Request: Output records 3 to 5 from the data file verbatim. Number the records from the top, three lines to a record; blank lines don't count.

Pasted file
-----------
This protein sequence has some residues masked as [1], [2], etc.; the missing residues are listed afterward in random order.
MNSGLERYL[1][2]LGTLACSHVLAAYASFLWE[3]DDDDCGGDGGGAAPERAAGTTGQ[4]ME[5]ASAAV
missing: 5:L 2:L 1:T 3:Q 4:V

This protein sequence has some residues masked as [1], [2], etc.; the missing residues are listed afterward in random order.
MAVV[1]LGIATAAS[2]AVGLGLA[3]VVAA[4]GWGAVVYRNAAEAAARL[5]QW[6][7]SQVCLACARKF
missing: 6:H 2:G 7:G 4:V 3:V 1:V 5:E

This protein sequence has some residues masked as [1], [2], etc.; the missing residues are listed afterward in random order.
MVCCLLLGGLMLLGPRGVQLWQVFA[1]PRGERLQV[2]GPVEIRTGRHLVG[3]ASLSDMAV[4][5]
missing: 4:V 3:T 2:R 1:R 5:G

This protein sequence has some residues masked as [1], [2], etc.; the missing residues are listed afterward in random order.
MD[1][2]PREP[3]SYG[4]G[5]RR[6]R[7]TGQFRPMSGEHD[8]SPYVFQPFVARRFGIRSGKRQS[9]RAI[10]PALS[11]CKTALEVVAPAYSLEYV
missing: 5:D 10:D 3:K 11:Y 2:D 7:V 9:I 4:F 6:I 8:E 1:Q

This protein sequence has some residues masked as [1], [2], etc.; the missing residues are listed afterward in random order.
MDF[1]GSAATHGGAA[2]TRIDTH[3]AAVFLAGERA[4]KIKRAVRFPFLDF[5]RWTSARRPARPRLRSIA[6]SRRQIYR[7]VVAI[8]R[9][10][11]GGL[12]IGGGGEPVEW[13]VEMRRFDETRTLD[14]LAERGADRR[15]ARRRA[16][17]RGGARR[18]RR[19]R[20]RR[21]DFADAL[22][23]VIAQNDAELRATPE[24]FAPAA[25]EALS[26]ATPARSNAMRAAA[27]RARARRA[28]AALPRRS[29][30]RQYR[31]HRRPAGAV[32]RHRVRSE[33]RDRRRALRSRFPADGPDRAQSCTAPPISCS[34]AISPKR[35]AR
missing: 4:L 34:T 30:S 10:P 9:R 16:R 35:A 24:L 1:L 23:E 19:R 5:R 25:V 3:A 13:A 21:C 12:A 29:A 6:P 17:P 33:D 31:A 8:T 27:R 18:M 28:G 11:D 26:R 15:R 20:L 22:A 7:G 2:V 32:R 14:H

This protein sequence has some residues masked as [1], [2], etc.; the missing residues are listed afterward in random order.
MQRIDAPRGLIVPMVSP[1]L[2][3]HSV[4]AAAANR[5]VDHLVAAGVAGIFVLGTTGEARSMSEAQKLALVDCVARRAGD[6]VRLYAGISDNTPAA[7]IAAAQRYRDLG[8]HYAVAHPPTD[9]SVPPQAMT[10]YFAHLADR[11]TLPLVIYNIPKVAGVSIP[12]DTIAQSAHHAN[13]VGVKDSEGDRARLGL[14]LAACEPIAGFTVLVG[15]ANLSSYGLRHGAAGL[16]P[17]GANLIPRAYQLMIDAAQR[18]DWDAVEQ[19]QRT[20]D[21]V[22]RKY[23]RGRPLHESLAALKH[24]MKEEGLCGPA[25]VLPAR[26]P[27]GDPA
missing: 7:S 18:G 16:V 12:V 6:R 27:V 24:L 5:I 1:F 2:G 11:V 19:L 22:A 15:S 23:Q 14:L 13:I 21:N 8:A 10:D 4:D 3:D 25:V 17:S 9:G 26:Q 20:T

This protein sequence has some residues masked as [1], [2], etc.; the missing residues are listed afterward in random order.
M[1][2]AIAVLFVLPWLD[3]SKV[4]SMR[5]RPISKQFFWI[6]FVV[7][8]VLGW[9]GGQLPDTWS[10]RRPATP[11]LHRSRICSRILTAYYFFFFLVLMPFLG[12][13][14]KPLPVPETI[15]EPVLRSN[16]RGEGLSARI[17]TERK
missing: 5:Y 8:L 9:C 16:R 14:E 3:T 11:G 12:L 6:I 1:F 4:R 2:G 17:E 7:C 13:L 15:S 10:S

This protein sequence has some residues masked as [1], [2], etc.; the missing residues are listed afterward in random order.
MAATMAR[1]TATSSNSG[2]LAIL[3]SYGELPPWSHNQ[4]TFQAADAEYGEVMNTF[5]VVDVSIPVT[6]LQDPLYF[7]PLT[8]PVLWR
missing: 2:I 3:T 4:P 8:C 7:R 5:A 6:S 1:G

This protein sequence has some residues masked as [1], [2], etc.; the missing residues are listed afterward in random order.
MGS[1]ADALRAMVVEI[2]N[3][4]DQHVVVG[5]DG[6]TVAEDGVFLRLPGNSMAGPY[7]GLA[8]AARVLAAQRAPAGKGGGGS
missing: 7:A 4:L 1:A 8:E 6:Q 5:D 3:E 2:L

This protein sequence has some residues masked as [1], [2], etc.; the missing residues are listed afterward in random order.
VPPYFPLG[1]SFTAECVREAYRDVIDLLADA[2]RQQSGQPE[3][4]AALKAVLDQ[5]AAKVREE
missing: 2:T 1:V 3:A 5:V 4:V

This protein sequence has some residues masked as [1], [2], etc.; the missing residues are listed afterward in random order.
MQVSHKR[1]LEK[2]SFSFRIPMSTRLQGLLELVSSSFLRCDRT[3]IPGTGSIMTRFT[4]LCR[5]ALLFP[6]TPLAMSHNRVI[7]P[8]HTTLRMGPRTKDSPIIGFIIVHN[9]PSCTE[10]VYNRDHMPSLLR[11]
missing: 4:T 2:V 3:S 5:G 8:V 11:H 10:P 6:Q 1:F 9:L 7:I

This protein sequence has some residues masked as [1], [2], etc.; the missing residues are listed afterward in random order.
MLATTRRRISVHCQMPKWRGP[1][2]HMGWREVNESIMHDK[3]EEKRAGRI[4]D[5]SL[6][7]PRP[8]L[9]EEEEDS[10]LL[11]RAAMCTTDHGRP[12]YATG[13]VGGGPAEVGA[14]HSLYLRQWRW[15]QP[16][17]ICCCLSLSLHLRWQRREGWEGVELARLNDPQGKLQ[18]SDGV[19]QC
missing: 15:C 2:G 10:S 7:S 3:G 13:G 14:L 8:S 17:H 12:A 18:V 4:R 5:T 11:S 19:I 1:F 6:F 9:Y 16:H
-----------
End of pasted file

This protein sequence has some residues masked as [1], [2], etc.; the missing residues are listed afterward in random order.
MVCCLLLGGLMLLGPRGVQLWQVFA[1]PRGERLQV[2]GPVEIRTGRHLVG[3]ASLSDMAV[4][5]
missing: 4:V 3:T 2:R 1:R 5:G

This protein sequence has some residues masked as [1], [2], etc.; the missing residues are listed afterward in random order.
MD[1][2]PREP[3]SYG[4]G[5]RR[6]R[7]TGQFRPMSGEHD[8]SPYVFQPFVARRFGIRSGKRQS[9]RAI[10]PALS[11]CKTALEVVAPAYSLEYV
missing: 5:D 10:D 3:K 11:Y 2:D 7:V 9:I 4:F 6:I 8:E 1:Q

This protein sequence has some residues masked as [1], [2], etc.; the missing residues are listed afterward in random order.
MDF[1]GSAATHGGAA[2]TRIDTH[3]AAVFLAGERA[4]KIKRAVRFPFLDF[5]RWTSARRPARPRLRSIA[6]SRRQIYR[7]VVAI[8]R[9][10][11]GGL[12]IGGGGEPVEW[13]VEMRRFDETRTLD[14]LAERGADRR[15]ARRRA[16][17]RGGARR[18]RR[19]R[20]RR[21]DFADAL[22][23]VIAQNDAELRATPE[24]FAPAA[25]EALS[26]ATPARSNAMRAAA[27]RARARRA[28]AALPRRS[29][30]RQYR[31]HRRPAGAV[32]RHRVRSE[33]RDRRRALRSRFPADGPDRAQSCTAPPISCS[34]AISPKR[35]AR
missing: 4:L 34:T 30:S 10:P 9:R 16:R 35:A 24:L 1:L 23:E 19:R 5:R 25:V 3:A 13:A 21:C 12:A 29:A 6:P 17:P 33:D 31:A 8:T 27:R 18:M 28:G 11:D 26:R 15:R 20:L 22:A 7:G 2:V 32:R 14:H